Uncommon beauty  

Uncommon beauty  

These days, picking the right beauty cream, gadget or perfume is like looking for a needle in a manicured haystack. So many beauty products and perfumes out there are just slight variations of the same thing.

But a handful of labels are bucking trends and standing out by going beyond the norms of the beauty industry. And by sticking to their guns, these brands are carving a niche for themselves; their competitors do not come close.

American skincare label 3Lab churns out thousand-dollar creams that are made with uber-expensive ingredients, and packed in simple jars. Still, the ridiculously priced creams and serums fly off the shelves - and garner awards.

Niche French perfume brand Etat Libre d'Orange names its perfumes after hypothetical scenarios (such as the end of the world) and controversial figures such as the fetishist artist Tom Of Finland. But within the bottles are undoubtedly premium fragrances concocted with an unexpected twist. Made for when you do not wish to smell like most other people.

French skincare brand Talika takes inspiration from technology found beyond the beauty industry - from hospital bandages to NASA space technology - for its innovative products. The brand is also owned by a real-life Count who loves yoga.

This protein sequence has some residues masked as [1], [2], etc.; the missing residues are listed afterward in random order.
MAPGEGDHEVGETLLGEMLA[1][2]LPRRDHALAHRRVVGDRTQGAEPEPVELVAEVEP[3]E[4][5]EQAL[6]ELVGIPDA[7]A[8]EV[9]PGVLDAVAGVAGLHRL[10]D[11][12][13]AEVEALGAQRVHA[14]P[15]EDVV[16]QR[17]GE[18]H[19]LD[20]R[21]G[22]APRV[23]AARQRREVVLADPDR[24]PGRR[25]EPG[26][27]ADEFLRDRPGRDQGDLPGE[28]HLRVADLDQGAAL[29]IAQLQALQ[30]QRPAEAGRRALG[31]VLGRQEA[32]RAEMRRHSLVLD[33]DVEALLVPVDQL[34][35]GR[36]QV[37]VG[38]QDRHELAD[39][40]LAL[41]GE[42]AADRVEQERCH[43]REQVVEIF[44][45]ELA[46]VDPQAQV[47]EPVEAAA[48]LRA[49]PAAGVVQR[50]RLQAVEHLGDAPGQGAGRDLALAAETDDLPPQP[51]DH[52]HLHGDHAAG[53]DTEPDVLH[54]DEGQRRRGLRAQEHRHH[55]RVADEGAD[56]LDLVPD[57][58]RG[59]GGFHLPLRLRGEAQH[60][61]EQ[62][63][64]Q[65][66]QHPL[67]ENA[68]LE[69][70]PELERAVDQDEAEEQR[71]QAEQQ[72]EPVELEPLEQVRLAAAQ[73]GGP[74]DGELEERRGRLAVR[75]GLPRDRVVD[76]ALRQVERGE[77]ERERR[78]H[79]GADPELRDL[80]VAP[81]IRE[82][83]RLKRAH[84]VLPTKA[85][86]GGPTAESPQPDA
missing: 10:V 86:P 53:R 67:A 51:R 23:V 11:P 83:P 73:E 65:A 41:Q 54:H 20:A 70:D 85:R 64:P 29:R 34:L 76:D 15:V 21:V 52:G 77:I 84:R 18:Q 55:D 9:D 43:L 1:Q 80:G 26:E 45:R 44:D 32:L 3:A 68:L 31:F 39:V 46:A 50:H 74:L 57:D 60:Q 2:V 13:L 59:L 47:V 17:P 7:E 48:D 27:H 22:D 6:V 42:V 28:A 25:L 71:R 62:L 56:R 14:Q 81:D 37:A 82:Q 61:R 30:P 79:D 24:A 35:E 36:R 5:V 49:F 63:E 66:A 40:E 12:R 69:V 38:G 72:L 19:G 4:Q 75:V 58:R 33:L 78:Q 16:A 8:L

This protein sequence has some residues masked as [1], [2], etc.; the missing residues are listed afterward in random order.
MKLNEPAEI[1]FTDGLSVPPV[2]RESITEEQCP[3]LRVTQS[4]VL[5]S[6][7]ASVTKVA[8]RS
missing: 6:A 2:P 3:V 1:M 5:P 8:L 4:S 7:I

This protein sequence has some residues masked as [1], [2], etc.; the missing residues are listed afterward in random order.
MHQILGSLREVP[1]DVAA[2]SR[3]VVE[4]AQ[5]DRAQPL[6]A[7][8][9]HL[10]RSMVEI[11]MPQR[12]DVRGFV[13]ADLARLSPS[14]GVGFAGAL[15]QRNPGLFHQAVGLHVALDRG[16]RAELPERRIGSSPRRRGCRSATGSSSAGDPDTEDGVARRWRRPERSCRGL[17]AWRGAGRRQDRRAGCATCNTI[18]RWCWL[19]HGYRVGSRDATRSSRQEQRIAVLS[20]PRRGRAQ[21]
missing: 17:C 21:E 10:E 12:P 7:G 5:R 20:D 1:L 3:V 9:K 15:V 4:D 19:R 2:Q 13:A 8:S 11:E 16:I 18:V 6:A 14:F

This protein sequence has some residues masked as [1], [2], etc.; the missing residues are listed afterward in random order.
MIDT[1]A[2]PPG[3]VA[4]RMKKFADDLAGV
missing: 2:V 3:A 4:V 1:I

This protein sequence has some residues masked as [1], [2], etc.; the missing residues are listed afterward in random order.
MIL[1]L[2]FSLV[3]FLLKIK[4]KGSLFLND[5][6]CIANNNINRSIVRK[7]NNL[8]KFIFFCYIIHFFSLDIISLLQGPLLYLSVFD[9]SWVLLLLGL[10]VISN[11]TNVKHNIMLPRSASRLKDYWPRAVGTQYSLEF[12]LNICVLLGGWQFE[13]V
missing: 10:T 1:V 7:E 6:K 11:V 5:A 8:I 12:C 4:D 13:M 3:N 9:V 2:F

Read on to find out why you should pay attention to these one-of-a-kind beauty labels.

Using only premium ingredients, no matter the cost: 3Lab

It is a familiar, almost predictable, story. A woman - frustrated with the lack of beauty creams on the market that suit her needs - makes her own.

But what the founder of premium skincare brand 3Lab, Mrs Erica Chung, did to create her beauty potions was far from ordinary.

The Korean-American had felt that "most brands put less money in creating the product and more in the packaging". So, she decided to focus on producing top-notch formulas with ingredients that could cost up to US$1 million (S$1.34 million) per kilogram, and sold them in simple jars and bottles.

Beauty conglomerates rarely make such risky and costly moves.

Said the owner of Cosmetics World, a chain of seven multi-brand beauty stores in Texas and California, when she was in town earlier this month to visit her Singapore counter at Escentials: "I was selling premium brands in my stores, but I was not satisfied with what they offered.